top of page

Touring, making it, pressure sensitive!

Welcome to my 9th piece of writing. I have avoided the standard trope surrounding ‘Music Industry Touring’ difficulties so far….it’s only appropriate I now lean into this huge wobbly and subjective area.

Waaaay back in the late 80’s two researchers (Wills & Cooper) wrote an amazing book ‘Pressure Sensitive’. When I first read this book around ten years ago, it helped me to understand the stressors that other musicians had always faced, (well, at least since the 80’s) it wasn’t just me! Other people had been thinking and writing about it.

In my own experience, being a touring musician was glowingly glorious but disastrously destructive on many levels. From the crowd’s perspective, it translated into a mass of excitement and the exuberant swim in your favourite band’s (or DJs) sonic expression. I also started my musicking as a fan, travelling up and down the country watching my favourite groups or immersing myself in the hedonistic clublands of the early 90’s.


From being one of those fans that waited outside for an autograph or a brief unworldly exchange with a band member. I had now become one of those band members! You want me to sign that! These earlier experiences shifted for me when I became one of the insiders…I had ‘made it!’. Making it was a surreal experience psychologically but one I would not change (and I subsequently feel far more able to straddle these grounds as I have aged and developed a much stronger sense of who I am). This enhanced self-awareness has mostly been down to my own therapy, clinical training and ongoing experience as a performer…anyway...back to this classic book.

‘Pressure Sensitive’ and their other academic research was the first piece of writing that prompted my own exploration and one that still enables me to acknowledge the complexity of being a working musician.  Ultimately it provided an insider perspective which helped me to identify and validate my own journey, this was the main impetus for my own academic research (first musician to research popular musicians and mental health at doctoral level) and applying this within the peer groups I run for the amazing (NOT-FOR-PROFIT) Tonic music I feel the validation and identification prompted from these groups facilitates a stronger connection to who we are as people and musicians. These groups allow us to be heard without having to explain the life! For example, one dominant area I often hear manifesting within the groups and from my own research is how musicians feel shame after acknowledging how difficult the touring life can be. Even throughout the interviews for the Tonic Music Radio show, musicians will often say ‘but I can’t complain’, to which I respond with, ‘yes you can, we all can’, well, we can all at least be heard when talking about how hard it can be. This next series of blogs will explore some of these difficulties we face when touring.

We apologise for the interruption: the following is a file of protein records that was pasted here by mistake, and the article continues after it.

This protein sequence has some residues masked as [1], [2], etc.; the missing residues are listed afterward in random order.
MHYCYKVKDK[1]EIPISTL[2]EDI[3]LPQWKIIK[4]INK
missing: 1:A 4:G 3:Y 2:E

Don’t forget, if you are a musician and struggling to be heard, the peer groups provide a resource to air these views with a group of like-minded individuals well versed in this terrain.



Recent Posts
Search By Tags
Follow Us
  • Facebook Basic Square
  • Twitter Basic Square
  • Google+ Basic Square
bottom of page